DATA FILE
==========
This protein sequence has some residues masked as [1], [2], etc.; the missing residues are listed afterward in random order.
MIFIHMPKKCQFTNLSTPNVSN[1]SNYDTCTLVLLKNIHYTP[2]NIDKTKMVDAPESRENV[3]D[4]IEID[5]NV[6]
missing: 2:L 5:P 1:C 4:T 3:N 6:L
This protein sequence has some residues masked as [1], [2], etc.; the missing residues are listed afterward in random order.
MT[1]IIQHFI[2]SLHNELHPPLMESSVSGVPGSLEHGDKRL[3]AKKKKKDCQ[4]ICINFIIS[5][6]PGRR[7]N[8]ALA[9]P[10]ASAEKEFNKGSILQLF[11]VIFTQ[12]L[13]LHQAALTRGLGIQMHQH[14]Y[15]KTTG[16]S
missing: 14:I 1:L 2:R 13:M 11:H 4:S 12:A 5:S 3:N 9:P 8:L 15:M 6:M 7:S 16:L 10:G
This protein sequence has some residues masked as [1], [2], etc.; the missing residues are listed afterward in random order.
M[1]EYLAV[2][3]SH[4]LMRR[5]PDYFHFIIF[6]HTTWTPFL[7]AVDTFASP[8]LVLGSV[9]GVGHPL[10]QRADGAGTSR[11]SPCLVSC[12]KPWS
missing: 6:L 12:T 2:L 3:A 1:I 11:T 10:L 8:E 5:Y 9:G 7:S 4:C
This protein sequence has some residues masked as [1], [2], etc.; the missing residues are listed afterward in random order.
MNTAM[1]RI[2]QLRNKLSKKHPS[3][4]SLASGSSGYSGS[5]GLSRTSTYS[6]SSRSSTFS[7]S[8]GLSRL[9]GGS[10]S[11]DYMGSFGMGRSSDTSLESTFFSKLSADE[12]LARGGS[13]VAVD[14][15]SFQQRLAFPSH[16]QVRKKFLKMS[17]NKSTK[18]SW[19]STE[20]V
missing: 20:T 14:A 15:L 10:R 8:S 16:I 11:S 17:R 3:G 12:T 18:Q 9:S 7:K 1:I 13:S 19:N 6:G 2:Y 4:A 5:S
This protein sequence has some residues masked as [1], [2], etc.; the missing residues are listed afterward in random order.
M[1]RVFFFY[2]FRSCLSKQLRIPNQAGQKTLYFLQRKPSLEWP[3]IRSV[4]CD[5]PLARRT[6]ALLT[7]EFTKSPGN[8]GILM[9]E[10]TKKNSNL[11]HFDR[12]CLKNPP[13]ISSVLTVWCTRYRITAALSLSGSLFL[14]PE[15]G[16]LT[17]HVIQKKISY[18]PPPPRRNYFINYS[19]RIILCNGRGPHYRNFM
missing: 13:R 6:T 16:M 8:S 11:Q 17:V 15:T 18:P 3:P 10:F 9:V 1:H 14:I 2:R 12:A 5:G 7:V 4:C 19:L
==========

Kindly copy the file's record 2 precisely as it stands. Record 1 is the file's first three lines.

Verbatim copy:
This protein sequence has some residues masked as [1], [2], etc.; the missing residues are listed afterward in random order.
MT[1]IIQHFI[2]SLHNELHPPLMESSVSGVPGSLEHGDKRL[3]AKKKKKDCQ[4]ICINFIIS[5][6]PGRR[7]N[8]ALA[9]P[10]ASAEKEFNKGSILQLF[11]VIFTQ[12]L[13]LHQAALTRGLGIQMHQH[14]Y[15]KTTG[16]S
missing: 14:I 1:L 2:R 13:M 11:H 4:S 12:A 5:S 3:N 9:P 8:L 15:M 6:M 7:S 16:L 10:G